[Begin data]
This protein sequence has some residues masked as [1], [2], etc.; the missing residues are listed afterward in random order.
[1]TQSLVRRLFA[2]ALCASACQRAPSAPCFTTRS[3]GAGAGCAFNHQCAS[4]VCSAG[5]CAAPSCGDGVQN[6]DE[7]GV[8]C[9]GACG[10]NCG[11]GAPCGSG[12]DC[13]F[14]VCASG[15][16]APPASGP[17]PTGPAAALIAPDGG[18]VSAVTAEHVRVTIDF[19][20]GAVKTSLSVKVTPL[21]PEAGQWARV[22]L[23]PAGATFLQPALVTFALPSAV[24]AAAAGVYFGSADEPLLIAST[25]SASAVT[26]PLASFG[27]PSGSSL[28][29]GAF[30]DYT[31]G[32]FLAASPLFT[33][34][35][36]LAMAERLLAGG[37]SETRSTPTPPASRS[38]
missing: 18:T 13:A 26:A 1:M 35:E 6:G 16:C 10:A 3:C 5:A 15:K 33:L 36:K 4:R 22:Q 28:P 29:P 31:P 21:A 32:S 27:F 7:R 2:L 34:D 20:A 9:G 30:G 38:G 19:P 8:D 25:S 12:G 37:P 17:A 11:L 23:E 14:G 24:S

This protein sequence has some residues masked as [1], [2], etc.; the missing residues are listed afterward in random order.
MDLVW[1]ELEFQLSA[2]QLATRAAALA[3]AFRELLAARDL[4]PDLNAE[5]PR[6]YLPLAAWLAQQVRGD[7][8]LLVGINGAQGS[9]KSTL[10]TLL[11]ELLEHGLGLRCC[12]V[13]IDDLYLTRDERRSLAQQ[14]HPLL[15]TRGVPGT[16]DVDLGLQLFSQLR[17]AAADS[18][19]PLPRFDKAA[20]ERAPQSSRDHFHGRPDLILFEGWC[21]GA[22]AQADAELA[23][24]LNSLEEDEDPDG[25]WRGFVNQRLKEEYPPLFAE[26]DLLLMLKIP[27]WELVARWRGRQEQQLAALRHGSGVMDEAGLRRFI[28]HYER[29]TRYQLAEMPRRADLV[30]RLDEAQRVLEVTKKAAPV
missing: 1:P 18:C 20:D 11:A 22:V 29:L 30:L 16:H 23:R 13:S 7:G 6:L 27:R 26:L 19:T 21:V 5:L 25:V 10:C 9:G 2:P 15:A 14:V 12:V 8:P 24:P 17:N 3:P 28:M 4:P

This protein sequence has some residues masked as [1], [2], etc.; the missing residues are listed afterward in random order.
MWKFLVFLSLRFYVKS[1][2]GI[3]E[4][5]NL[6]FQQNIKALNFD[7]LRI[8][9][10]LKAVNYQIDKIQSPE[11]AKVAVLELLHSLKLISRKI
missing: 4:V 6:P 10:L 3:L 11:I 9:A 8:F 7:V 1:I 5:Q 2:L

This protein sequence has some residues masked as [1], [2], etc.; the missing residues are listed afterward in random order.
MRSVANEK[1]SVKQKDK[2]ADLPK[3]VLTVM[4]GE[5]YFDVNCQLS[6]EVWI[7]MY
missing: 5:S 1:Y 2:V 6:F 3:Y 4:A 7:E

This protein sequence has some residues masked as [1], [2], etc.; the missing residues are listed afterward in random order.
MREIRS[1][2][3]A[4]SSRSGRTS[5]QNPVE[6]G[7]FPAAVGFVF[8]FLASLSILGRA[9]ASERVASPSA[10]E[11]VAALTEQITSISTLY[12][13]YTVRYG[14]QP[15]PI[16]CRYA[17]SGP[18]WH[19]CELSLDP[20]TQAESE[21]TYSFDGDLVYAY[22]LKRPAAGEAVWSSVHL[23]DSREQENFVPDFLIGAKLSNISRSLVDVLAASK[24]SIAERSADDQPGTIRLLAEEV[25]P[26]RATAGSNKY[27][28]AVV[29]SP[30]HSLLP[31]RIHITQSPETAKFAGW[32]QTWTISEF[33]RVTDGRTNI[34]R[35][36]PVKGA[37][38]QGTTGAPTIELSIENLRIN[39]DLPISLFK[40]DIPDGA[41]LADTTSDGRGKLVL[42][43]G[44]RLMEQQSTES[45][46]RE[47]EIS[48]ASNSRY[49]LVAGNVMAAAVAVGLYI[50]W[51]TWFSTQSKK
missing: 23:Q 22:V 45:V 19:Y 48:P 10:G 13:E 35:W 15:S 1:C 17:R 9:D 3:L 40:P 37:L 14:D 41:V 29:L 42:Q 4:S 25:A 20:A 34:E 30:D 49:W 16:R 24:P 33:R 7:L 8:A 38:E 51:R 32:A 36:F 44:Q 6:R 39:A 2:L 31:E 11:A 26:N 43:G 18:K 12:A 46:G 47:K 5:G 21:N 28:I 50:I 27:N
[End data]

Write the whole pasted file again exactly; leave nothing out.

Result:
This protein sequence has some residues masked as [1], [2], etc.; the missing residues are listed afterward in random order.
[1]TQSLVRRLFA[2]ALCASACQRAPSAPCFTTRS[3]GAGAGCAFNHQCAS[4]VCSAG[5]CAAPSCGDGVQN[6]DE[7]GV[8]C[9]GACG[10]NCG[11]GAPCGSG[12]DC[13]F[14]VCASG[15][16]APPASGP[17]PTGPAAALIAPDGG[18]VSAVTAEHVRVTIDF[19][20]GAVKTSLSVKVTPL[21]PEAGQWARV[22]L[23]PAGATFLQPALVTFALPSAV[24]AAAAGVYFGSADEPLLIAST[25]SASAVT[26]PLASFG[27]PSGSSL[28][29]GAF[30]DYT[31]G[32]FLAASPLFT[33][34][35][36]LAMAERLLAGG[37]SETRSTPTPPASRS[38]
missing: 18:T 13:A 26:A 1:M 35:E 6:G 16:C 10:A 3:C 5:A 15:K 33:L 36:K 4:R 22:Q 28:P 29:P 31:P 21:A 32:S 27:F 7:R 2:L 34:D 20:A 9:G 30:G 38:G 19:P 8:D 25:S 12:G 37:P 17:A 11:L 23:E 14:G 24:S

This protein sequence has some residues masked as [1], [2], etc.; the missing residues are listed afterward in random order.
MDLVW[1]ELEFQLSA[2]QLATRAAALA[3]AFRELLAARDL[4]PDLNAE[5]PR[6]YLPLAAWLAQQVRGD[7][8]LLVGINGAQGS[9]KSTL[10]TLL[11]ELLEHGLGLRCC[12]V[13]IDDLYLTRDERRSLAQQ[14]HPLL[15]TRGVPGT[16]DVDLGLQLFSQLR[17]AAADS[18][19]PLPRFDKAA[20]ERAPQSSRDHFHGRPDLILFEGWC[21]GA[22]AQADAELA[23][24]LNSLEEDEDPDG[25]WRGFVNQRLKEEYPPLFAE[26]DLLLMLKIP[27]WELVARWRGRQEQQLAALRHGSGVMDEAGLRRFI[28]HYER[29]TRYQLAEMPRRADLV[30]RLDEAQRVLEVTKKAAPV
missing: 1:P 18:C 20:D 11:A 22:V 29:L 30:L 16:H 23:R 13:S 7:G 6:L 27:R 26:L 19:T 21:V 5:L 25:V 10:C 9:G 2:P 15:A 14:V 12:V 8:P 24:P 17:N 3:P 28:M 4:P

This protein sequence has some residues masked as [1], [2], etc.; the missing residues are listed afterward in random order.
MWKFLVFLSLRFYVKS[1][2]GI[3]E[4][5]NL[6]FQQNIKALNFD[7]LRI[8][9][10]LKAVNYQIDKIQSPE[11]AKVAVLELLHSLKLISRKI
missing: 4:V 6:P 10:L 3:L 11:I 9:A 8:F 7:V 1:I 5:Q 2:L

This protein sequence has some residues masked as [1], [2], etc.; the missing residues are listed afterward in random order.
MRSVANEK[1]SVKQKDK[2]ADLPK[3]VLTVM[4]GE[5]YFDVNCQLS[6]EVWI[7]MY
missing: 5:S 1:Y 2:V 6:F 3:Y 4:A 7:E

This protein sequence has some residues masked as [1], [2], etc.; the missing residues are listed afterward in random order.
MREIRS[1][2][3]A[4]SSRSGRTS[5]QNPVE[6]G[7]FPAAVGFVF[8]FLASLSILGRA[9]ASERVASPSA[10]E[11]VAALTEQITSISTLY[12][13]YTVRYG[14]QP[15]PI[16]CRYA[17]SGP[18]WH[19]CELSLDP[20]TQAESE[21]TYSFDGDLVYAY[22]LKRPAAGEAVWSSVHL[23]DSREQENFVPDFLIGAKLSNISRSLVDVLAASK[24]SIAERSADDQPGTIRLLAEEV[25]P[26]RATAGSNKY[27][28]AVV[29]SP[30]HSLLP[31]RIHITQSPETAKFAGW[32]QTWTISEF[33]RVTDGRTNI[34]R[35][36]PVKGA[37][38]QGTTGAPTIELSIENLRIN[39]DLPISLFK[40]DIPDGA[41]LADTTSDGRGKLVL[42][43]G[44]RLMEQQSTES[45][46]RE[47]EIS[48]ASNSRY[49]LVAGNVMAAAVAVGLYI[50]W[51]TWFSTQSKK
missing: 23:Q 22:V 45:V 19:Y 48:P 10:G 13:E 35:W 15:S 1:C 17:R 9:D 3:L 40:P 37:L 14:D 41:V 29:L 42:Q 4:S 25:A 20:A 34:E 30:D 49:W 16:R 24:P 33:R 7:L 8:A 38:E 51:R 32:A 36:F 44:Q 6:R 39:A 2:L 31:E 11:A 26:N 43:G 18:K 12:A 46:G 47:K 5:G 21:N 28:I 50:I 27:N